Are There Disadvantages to Being a Confident Investor?

Are There Disadvantages to Being a Confident Investor?

Who is usually a more confident investor – a man or a woman? When Professors Terrance Odean and Brad Barber conducted a study of 60,000 individual investors, they found that the male investors were far more confident in their investing decisions than their female counterparts. But is an abundance of confidence always a good thing? Overconfidence on the chessboard When chess players are too confident, they overestimate their ability, sometimes to the extent that they refuse to believe their opponents could win. In many cases, this overconfidence leads to failure. Even though overconfidence may lead to failure, many chess players are overconfident in their outlook. Why? In the book The Invisible Gorilla, Christopher Chabris and Daniel Simons describe a study where they asked tournament-level chess players two questions: What is your most recent official chess rating? What do you think your rating should be to reflect your true current strength? Given the rigorous methodology used to calculate chess ratings, the two answers should have been the same, or at least very similar. However, 75% of the respondents claimed that their actual score underrated their true ability by about 100 points. Even if statistics told them the opposite of what they believe, they were overconfident in their self-analysis. What is an overconfident investor? Overconfident investors tend to trade more actively than others. After all, they feel they have a solid grasp of how the market works, and good picks for winning investments. In the study of individual investors conducted by Professors Odean and Barber (mentioned above), single men traded 67% more actively than single women, but the men underperformed the... Click for more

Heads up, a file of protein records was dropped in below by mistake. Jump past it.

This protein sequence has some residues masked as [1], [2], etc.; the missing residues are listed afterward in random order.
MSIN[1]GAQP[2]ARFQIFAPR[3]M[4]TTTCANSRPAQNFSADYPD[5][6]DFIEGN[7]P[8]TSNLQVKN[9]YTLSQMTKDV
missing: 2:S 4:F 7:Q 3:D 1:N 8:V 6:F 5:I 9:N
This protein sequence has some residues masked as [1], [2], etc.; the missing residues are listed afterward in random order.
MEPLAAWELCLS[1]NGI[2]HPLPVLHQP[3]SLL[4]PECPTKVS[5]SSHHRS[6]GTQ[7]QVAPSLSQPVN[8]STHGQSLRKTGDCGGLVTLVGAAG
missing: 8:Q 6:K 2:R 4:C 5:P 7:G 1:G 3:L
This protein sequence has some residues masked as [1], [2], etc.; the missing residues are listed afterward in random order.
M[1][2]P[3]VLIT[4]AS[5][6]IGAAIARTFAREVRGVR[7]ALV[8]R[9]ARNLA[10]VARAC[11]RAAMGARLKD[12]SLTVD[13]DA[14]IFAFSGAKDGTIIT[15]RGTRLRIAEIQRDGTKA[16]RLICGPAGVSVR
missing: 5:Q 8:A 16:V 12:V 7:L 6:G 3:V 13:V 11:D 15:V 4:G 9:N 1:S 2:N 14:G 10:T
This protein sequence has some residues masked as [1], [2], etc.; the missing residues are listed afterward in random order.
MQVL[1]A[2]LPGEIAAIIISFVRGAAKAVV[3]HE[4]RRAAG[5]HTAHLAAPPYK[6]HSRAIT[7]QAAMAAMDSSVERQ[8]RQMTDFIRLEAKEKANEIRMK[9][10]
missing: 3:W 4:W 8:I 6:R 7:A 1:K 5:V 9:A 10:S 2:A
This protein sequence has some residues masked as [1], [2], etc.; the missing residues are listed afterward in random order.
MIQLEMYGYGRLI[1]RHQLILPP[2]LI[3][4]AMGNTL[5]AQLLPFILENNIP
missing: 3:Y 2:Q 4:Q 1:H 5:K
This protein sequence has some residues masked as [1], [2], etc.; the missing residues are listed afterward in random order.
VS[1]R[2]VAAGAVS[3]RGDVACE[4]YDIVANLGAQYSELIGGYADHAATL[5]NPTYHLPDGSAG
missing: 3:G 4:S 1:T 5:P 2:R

How to Stop Emotions from Interfering with Decision Making

How to Stop Emotions from Interfering with Decision Making

Letting emotions interfere with decision making is a common cause of mistakes… both on the chessboard and off. Why is it a problem when your emotions interfere with decision making? Swept away Let’s imagine the following scene: In a game of chess, your opponent moves his queen into a square that is exactly diagonal to your bishop. You didn’t expect this, and you are very excited at the thought of taking the queen. The rush of excitement at taking this important piece stops you from thinking straight –what you didn’t notice was that by so doing, you opened a pathway that threatens your king. Not only that, but your opponent’s knight was just waiting to take your bishop. What you thought was a brilliant move turned into a disaster: You lost a major piece and put your king in check! Since you didn’t take a critical moment to think, your emotions swept you away, taking control of your actions. As a result, you lost the game. The dangers of jumping in Chess player Charles Buxton warned of this when he said: “In life, as in chess, forethought wins.” The same concept applies to finance. If someone offers you a seemingly amazing financial opportunity, don’t let your emotions agree before you analyze the deal. Stop and think. What are the risks involved? Could you tolerate the loss if it turned south? A few moments of forethought and analysis could save you from a financial disaster. To help you remember not to let emotions interfere with decision making, print out this poster (and other chess posters) and hang it somewhere where... Click for more